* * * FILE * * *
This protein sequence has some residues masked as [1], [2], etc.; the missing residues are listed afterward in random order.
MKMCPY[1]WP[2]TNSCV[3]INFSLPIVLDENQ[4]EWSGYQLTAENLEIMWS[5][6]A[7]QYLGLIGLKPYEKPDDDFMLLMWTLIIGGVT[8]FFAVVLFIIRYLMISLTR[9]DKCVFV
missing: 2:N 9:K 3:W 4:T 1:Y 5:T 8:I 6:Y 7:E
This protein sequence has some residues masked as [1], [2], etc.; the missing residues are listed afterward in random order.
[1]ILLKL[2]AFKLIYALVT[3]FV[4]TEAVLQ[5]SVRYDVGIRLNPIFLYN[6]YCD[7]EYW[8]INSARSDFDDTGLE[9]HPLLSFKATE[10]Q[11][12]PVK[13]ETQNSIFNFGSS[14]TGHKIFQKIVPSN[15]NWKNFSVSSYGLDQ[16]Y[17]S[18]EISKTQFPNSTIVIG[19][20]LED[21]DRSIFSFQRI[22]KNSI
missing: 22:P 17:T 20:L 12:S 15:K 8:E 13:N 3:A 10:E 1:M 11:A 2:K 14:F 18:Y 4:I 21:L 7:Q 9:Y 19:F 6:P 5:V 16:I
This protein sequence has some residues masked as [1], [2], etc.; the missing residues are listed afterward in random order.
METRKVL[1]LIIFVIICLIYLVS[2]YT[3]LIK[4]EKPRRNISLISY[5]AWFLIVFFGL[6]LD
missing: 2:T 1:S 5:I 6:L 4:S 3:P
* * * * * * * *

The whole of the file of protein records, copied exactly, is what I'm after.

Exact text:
This protein sequence has some residues masked as [1], [2], etc.; the missing residues are listed afterward in random order.
MKMCPY[1]WP[2]TNSCV[3]INFSLPIVLDENQ[4]EWSGYQLTAENLEIMWS[5][6]A[7]QYLGLIGLKPYEKPDDDFMLLMWTLIIGGVT[8]FFAVVLFIIRYLMISLTR[9]DKCVFV
missing: 2:N 9:K 3:W 4:T 1:Y 5:T 8:I 6:Y 7:E
This protein sequence has some residues masked as [1], [2], etc.; the missing residues are listed afterward in random order.
[1]ILLKL[2]AFKLIYALVT[3]FV[4]TEAVLQ[5]SVRYDVGIRLNPIFLYN[6]YCD[7]EYW[8]INSARSDFDDTGLE[9]HPLLSFKATE[10]Q[11][12]PVK[13]ETQNSIFNFGSS[14]TGHKIFQKIVPSN[15]NWKNFSVSSYGLDQ[16]Y[17]S[18]EISKTQFPNSTIVIG[19][20]LED[21]DRSIFSFQRI[22]KNSI
missing: 22:P 17:T 20:L 12:S 15:K 8:E 13:N 3:A 10:E 1:M 11:A 2:K 14:F 18:Y 4:I 21:L 7:Q 9:Y 19:F 6:P 5:V 16:I
This protein sequence has some residues masked as [1], [2], etc.; the missing residues are listed afterward in random order.
METRKVL[1]LIIFVIICLIYLVS[2]YT[3]LIK[4]EKPRRNISLISY[5]AWFLIVFFGL[6]LD
missing: 2:T 1:S 5:I 6:L 4:S 3:P